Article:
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This earthwork, situated about half on Grange Farm and half on Cow Dyke Farm, and about it miles north of Harrogate Station, is noted in various topographical books (e.g. Speight's Nidderdale, p. 315, and Grainge's History of Harrogate, p. 363), and is usually regarded as of Roman origin. It is so classed in the preliminary schedule of the Earthworks Committee of the Yorkshire Archæological Society. The accompanying plan shows that, so far as external appearances go, such a suggestion is highly reasonable ; but the slight investigation to be recounted almost proves it to be mistaken.

To describe the site first, measured from the inner edge of the fosse (so far as the position of that line can be laid down), it covers just about three acres—a very usual size

“cohort-fort,” i.e. one calculated to hold a garrison consisting of an auxiliary cohort of about 500 men, and its almost equilateral form is also usual in forts of this size. The skew shape is strongly in favour of its being Roman work, nor is the slight irregularity of the plan necessarily a contra-indication. The width of the vallum and the regular and widely sweeping curve of the corners are not often to be met with in earthworks of other origin. Situated at an average of about 275 feet above sea-level, it is planted astride of a spur of high ground sloping from west to east, the western vallum being overlooked at rather unpleasantly close range, especially at the north-west corner, the summit of the hill being about 100 feet higher at one-third of a mile away. This military weakness is the only external sign pointing against the work being Roman, and it is far from conclusive by itself. The other three sides face downhill, and are strong. The Oak beck runs approximately north and south at the foot of the slope to the east, nearly 300 yards away. No signs of gateways can be traced.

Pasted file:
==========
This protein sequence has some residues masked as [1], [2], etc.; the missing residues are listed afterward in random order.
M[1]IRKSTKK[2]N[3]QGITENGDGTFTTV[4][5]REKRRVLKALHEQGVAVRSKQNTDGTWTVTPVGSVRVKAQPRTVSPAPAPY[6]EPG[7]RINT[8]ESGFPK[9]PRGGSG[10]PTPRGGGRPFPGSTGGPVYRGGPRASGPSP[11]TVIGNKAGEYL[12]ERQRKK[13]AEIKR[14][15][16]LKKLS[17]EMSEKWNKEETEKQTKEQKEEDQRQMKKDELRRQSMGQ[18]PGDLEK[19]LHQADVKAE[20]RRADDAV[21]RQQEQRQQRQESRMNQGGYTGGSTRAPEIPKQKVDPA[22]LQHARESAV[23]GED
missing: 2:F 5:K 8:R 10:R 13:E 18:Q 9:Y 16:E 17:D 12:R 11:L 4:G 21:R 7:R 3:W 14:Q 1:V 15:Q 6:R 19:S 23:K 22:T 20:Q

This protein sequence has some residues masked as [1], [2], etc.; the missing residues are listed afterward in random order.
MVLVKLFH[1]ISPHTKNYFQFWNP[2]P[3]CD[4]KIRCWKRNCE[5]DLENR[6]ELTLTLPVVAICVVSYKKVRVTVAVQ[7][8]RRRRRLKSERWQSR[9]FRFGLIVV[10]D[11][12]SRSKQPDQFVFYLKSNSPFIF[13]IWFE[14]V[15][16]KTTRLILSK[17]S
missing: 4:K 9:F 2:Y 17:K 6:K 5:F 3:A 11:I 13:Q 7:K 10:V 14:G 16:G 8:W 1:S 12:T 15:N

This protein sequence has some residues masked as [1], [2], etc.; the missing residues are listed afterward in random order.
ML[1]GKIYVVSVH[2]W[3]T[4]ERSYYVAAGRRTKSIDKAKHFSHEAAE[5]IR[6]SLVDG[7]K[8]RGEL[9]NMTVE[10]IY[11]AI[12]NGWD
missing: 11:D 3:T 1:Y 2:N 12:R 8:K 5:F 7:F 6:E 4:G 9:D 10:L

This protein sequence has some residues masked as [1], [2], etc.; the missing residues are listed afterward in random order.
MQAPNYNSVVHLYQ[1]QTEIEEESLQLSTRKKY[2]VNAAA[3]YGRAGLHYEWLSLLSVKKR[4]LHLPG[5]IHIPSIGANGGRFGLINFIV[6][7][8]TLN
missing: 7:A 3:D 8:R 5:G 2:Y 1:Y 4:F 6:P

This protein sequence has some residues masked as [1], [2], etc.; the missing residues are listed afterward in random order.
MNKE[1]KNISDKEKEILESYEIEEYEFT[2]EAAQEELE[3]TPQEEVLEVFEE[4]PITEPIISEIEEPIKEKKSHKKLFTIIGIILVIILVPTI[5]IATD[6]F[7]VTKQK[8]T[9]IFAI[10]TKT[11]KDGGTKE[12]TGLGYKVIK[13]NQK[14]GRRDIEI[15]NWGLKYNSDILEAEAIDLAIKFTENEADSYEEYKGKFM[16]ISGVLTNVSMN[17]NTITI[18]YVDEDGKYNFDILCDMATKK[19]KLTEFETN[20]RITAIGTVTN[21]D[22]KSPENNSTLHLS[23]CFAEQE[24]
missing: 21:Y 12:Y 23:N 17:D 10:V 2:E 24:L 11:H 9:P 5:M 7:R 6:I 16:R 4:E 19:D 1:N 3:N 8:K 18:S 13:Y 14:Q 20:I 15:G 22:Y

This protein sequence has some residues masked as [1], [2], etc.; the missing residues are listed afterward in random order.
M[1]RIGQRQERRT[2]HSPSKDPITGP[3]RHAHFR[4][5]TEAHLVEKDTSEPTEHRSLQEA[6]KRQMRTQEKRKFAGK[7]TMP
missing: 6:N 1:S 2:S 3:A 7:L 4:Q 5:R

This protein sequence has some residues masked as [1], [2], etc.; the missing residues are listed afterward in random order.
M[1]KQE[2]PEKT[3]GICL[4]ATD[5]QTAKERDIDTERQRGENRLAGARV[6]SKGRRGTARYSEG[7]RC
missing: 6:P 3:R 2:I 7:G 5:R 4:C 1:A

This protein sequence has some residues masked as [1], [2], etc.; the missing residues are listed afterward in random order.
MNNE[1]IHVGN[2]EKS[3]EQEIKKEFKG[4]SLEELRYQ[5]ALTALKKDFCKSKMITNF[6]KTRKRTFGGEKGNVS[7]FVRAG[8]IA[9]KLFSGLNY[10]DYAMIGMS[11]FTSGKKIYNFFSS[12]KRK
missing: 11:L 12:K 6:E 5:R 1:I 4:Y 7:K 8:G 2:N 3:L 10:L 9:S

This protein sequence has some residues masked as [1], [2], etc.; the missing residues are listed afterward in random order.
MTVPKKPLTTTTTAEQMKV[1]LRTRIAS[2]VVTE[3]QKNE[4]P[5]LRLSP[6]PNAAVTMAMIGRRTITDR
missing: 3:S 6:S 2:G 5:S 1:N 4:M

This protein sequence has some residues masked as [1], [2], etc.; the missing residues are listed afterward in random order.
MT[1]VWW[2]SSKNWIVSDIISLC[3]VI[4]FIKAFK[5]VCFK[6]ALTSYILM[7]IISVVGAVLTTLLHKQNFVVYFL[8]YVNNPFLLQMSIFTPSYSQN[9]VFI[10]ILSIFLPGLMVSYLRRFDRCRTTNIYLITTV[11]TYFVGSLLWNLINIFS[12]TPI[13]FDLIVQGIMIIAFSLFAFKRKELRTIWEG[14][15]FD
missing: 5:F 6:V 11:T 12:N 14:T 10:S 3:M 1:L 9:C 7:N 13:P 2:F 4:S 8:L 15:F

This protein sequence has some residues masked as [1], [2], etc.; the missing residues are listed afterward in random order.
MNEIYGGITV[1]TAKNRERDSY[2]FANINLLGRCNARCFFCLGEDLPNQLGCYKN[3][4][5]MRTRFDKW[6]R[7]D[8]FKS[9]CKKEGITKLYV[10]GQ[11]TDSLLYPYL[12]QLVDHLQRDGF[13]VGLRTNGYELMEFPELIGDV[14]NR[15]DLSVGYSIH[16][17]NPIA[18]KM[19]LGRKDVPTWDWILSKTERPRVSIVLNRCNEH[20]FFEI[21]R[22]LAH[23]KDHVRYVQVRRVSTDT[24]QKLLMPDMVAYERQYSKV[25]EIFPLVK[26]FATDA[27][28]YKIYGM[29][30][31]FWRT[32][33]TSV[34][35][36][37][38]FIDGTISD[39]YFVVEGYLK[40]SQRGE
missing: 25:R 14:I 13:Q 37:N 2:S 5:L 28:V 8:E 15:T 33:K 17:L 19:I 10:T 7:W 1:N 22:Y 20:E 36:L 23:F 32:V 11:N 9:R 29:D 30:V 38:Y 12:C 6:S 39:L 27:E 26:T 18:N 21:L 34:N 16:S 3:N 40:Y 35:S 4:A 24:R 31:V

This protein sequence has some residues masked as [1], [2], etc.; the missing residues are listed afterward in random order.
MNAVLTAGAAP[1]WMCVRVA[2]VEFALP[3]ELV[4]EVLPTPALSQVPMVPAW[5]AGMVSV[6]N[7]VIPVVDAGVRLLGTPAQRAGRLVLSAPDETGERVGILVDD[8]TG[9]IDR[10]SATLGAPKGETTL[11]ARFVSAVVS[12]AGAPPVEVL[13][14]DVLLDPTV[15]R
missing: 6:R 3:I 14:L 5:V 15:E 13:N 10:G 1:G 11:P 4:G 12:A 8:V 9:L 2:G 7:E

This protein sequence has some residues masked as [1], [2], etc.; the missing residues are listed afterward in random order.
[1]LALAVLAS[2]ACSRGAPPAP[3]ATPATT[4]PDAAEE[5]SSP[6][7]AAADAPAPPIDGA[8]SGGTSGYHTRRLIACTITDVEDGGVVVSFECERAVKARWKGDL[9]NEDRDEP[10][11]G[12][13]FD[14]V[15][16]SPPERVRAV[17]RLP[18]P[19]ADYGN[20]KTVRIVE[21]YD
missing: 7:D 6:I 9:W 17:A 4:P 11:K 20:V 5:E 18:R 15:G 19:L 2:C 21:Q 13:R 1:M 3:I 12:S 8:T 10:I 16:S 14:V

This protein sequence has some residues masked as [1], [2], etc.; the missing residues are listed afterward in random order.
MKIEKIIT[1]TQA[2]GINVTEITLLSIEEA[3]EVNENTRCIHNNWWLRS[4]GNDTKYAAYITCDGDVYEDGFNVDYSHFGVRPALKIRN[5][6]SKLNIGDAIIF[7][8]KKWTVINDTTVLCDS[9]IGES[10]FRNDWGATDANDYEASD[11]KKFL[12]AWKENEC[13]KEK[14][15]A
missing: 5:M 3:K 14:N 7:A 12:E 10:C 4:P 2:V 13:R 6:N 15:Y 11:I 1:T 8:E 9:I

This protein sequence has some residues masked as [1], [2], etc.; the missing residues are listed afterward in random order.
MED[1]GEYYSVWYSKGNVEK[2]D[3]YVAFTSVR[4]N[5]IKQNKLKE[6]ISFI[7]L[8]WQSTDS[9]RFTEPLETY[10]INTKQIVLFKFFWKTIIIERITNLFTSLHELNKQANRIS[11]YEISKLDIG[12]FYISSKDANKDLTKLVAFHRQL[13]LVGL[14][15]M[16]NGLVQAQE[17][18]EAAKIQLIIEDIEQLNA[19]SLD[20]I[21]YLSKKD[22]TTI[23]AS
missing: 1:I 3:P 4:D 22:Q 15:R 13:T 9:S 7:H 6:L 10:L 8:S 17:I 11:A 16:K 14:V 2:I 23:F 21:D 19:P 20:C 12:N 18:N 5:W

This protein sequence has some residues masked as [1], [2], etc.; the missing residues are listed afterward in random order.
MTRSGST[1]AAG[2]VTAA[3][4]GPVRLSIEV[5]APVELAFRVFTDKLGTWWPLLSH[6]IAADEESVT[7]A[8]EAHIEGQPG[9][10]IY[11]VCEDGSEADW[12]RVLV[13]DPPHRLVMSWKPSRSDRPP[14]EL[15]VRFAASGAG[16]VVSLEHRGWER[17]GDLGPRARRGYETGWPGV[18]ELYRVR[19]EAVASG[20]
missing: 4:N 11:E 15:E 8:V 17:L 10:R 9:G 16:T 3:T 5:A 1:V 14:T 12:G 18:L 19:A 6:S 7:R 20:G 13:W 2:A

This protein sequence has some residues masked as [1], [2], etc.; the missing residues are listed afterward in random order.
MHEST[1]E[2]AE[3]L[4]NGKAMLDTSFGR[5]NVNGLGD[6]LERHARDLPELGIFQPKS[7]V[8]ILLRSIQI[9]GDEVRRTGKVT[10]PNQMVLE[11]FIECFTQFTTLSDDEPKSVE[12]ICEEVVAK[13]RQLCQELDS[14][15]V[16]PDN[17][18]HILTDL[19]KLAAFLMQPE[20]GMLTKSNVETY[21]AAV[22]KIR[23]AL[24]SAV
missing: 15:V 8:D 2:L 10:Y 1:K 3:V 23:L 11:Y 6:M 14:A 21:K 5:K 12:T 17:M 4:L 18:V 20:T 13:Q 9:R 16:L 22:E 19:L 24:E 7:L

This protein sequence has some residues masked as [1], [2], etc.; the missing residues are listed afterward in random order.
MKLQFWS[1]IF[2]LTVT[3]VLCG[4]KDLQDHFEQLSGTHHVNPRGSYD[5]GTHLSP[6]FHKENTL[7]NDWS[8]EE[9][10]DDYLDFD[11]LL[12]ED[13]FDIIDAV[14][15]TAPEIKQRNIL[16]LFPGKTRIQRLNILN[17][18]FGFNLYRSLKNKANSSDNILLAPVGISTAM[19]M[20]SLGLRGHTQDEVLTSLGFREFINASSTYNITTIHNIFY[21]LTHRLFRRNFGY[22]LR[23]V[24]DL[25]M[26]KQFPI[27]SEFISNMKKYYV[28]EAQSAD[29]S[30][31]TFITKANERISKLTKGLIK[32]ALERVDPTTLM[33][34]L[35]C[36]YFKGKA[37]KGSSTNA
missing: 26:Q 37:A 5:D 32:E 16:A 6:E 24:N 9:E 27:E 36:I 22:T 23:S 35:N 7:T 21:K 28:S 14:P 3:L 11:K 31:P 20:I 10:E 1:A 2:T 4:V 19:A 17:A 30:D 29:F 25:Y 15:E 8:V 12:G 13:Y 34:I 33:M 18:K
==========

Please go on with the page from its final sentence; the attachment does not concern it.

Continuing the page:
The whole extent is marked on the 1847 six-inch Ordnance Survey map, the latest one showing only the south-eastern

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quarter ; however it is still plainly traceable for nearly threequarters of its extent, the south-western quarter and some other parts being quite obliterated. The plan has been drawn mostly from external measurements (different conventions being used to show to what extent the line is only an assumed one) ; and those parts now invisible are inserted mainly on the evidence of the old Ordnance Survey map. It will be understood, therefore, that accuracy in detail is not guaranteed.

So far as can be ascertained, no relics have ever been found in the vicinity, nor is there any tradition regarding the “camp”-in fact, its very existence seemed to be almost, if not quite, forgotten locally when the investigation was begun. The point which had been noticed was the presence of a curious pit in the line of the western vallum and fosse. So far as can be judged, this is later than the earthwork, for the vallum is broadened out in its neighbourhood as if by the deposition of upcast. It may possibly have once been a quarry, and it is not easy to connect it directly with any sort of earthwork.

Such was the evidence in the possession of archæologists before October, 1911, when I undertook to cut a few trenches (confined to the south-eastern quarter), in order, if possible, to prove or disprove the Roman origin of the place.